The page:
2017 AAUP In the News

08.28.2017 | A U.S. University Cuts Itself off From Cuba

Under pressure from Cuban exile leaders worried that a research institute known for taking a hardline stance toward the Castro regime might change focus, the University of Miami announced that it will not enter into any institutional agreements with Cuba's government or its universities. The AAUP's Greg Scholtz said, “What troubles me is there’s no trace of any faculty involvement in any of these decisions. One of the ways in which the quality of higher education is preserved as we understand it is by preserving institutional autonomy.

08.27.2017 | Social Media Harassment Targets Academics of Color

Social media has been a boon to academics but has also put them at risk of harassment. Many academics of color who experience the cost of sharing their views and scholarship on social media. The AAUP has spoken out about harassment as an issue of issue of free speech and academic freedom and calls for colleges and universities to take a stand in protecting their faculty members from the consequences.

08.14.2017 | The Free Speech Hypocrisy of Right-Wing Media

Keeanga-Yamahtta Taylor's opinion column points out the right-wing media is obsessed with the supposed stifling of “free speech” on college campuses, but it seems to care only about protecting speech it likes.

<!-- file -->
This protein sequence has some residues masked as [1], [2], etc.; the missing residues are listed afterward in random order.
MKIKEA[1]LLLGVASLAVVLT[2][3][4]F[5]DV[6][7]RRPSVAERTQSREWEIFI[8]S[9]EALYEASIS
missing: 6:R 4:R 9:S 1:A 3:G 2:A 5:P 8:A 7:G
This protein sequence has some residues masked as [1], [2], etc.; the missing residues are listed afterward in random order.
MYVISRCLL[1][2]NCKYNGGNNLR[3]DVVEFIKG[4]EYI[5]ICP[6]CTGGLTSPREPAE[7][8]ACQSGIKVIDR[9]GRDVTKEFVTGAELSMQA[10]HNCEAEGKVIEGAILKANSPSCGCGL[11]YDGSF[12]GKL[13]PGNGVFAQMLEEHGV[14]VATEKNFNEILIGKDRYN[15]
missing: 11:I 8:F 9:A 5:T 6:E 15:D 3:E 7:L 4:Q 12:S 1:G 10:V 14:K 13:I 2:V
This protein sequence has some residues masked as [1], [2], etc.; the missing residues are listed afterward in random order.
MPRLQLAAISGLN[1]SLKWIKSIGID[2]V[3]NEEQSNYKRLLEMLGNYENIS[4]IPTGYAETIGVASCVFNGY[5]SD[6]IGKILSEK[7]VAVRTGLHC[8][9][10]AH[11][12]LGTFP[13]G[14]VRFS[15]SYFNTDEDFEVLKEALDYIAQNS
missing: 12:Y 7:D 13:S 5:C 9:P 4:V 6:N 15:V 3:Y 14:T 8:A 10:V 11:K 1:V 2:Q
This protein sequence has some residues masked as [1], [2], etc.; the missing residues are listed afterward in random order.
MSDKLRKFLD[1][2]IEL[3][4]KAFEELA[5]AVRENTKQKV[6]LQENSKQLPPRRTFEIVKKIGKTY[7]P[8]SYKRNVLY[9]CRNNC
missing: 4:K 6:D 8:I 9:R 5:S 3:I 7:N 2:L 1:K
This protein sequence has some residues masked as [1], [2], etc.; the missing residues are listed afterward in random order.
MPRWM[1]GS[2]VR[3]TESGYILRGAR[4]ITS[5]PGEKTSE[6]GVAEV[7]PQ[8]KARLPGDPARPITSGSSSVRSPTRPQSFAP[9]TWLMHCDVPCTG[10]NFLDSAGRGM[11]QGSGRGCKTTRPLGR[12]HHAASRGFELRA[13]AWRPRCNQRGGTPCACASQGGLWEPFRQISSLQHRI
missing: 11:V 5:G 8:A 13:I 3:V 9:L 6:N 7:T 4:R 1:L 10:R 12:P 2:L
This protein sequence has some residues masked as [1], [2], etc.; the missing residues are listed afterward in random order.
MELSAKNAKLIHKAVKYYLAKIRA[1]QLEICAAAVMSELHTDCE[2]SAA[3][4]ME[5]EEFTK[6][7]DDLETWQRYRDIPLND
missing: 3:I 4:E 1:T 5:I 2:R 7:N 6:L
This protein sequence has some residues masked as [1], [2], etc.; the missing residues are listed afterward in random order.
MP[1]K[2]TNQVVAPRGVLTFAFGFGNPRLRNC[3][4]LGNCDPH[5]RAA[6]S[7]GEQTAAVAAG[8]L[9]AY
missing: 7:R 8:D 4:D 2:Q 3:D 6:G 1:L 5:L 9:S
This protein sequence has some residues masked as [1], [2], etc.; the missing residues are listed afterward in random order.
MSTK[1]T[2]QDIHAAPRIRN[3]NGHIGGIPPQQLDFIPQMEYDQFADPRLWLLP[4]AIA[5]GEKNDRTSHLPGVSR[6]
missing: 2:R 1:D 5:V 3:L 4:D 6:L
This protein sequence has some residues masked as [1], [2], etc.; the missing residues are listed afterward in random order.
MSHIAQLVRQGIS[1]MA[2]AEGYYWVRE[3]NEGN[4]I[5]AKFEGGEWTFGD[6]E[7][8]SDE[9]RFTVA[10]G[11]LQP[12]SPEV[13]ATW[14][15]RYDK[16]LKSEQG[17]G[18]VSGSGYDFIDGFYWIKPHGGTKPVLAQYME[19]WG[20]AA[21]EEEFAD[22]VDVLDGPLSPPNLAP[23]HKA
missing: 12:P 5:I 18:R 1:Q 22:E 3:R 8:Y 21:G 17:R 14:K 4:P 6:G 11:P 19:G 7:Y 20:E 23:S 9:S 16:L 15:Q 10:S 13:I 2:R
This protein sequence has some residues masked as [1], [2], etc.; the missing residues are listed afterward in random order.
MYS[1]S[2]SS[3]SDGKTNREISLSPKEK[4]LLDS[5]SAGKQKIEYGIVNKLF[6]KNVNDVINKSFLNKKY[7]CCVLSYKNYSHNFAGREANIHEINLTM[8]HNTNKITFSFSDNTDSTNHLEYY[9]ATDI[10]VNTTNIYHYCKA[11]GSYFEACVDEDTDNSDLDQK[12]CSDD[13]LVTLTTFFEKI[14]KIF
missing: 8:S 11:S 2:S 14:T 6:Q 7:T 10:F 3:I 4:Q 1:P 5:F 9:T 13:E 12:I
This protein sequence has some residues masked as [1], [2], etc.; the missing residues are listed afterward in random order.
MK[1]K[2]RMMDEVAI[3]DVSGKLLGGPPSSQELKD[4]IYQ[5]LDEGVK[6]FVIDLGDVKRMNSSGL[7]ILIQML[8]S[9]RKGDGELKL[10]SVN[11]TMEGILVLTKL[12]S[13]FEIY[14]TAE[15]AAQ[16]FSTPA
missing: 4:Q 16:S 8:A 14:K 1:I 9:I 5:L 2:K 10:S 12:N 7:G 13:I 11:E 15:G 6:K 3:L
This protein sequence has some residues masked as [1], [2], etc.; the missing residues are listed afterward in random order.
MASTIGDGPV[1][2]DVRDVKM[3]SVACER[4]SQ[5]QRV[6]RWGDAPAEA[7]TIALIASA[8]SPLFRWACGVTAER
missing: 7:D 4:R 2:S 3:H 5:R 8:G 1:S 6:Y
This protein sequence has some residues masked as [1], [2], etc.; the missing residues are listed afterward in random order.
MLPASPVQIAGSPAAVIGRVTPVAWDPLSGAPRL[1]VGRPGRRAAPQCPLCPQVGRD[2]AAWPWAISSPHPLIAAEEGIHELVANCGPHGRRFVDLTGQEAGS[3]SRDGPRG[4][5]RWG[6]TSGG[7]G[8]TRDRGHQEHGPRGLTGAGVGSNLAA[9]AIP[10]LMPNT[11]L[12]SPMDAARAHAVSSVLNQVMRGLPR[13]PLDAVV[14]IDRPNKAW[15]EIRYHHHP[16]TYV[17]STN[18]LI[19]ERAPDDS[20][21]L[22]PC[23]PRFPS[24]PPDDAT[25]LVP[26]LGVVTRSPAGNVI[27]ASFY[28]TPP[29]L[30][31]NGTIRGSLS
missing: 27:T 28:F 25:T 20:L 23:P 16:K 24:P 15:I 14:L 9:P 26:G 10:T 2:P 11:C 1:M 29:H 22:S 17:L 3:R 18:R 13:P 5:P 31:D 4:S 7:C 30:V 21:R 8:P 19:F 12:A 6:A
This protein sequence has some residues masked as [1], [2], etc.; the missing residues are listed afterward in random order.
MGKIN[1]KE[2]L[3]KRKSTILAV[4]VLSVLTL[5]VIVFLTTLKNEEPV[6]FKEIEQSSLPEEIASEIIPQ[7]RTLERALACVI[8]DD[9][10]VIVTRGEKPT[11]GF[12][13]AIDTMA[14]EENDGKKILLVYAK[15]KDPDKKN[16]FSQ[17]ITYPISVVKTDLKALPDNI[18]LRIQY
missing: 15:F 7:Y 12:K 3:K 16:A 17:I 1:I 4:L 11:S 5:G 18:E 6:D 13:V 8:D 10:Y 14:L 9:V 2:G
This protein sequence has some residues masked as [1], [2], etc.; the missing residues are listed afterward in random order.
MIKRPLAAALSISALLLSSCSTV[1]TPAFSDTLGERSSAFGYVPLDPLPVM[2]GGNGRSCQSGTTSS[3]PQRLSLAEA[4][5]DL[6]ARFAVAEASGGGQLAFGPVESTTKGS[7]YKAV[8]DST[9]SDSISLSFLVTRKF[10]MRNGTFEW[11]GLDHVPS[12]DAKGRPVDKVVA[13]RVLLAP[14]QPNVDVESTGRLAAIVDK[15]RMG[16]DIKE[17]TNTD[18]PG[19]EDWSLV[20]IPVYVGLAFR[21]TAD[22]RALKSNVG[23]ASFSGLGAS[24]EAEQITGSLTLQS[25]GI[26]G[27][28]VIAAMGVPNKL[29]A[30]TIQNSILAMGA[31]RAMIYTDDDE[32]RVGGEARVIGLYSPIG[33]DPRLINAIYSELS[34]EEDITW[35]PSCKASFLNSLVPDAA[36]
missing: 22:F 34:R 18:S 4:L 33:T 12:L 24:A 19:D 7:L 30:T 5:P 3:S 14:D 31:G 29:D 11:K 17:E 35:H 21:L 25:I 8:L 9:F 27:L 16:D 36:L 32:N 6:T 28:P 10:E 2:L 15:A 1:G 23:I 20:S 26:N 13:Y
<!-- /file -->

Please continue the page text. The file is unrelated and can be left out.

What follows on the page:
08.14.2017 | Why Charlottesville?

Robert M. O’Neil, a former president of the University of Virginia and former AAUP general counsel, considers why the protests occurred in that university town.

08.14.2017 | The Grading Policy That Never Was

Conservative websites publicized and mocked a syllabus offering to let students grade themselves. Syllabus was pulled. But professor says he never intended the statement as more than a way to start a conversation. AAUP president Rudy Fichtenbaum said, "It certainly seems that the administration was more concerned about its public image than it was about insuring that faculty have academic freedom."

08.13.2017 | A War Over Wolves

Senior faculty member Robert Wielgus's wolf study made national news and he found himself crosswise with ranchers, lawmakers and WSU administrators—and their lobbyists. Donna Potts, president of the local AAUP chapter, the nation’s oldest and largest advocacy group for academic freedom, said, “It was very disturbing; I had never seen anything like it."

08.09.2017 | OPINION: Trump's Justice Dept. "Would Better Serve Students by Focusing on Legitimate Threats to Students' Civil Rights"

Neal Hutchens, member of the AAUP's Litigation Committee, writes regarding affirmative action, "any effort to investigate and sue institutions over race-conscious admissions practices would needlessly wade into a well-settled area of law where colleges and universities must already satisfy a high legal burden" and the DOJ "would better serve students by focusing on legitimate threats to students’ civil rights."

08.09.2017 | University of Chicago Grad Students to Hold Union Vote

Over 2,500 University of Chicago graduate workers will proceed with a union vote in October. They will work and join with the AAUP and AFT.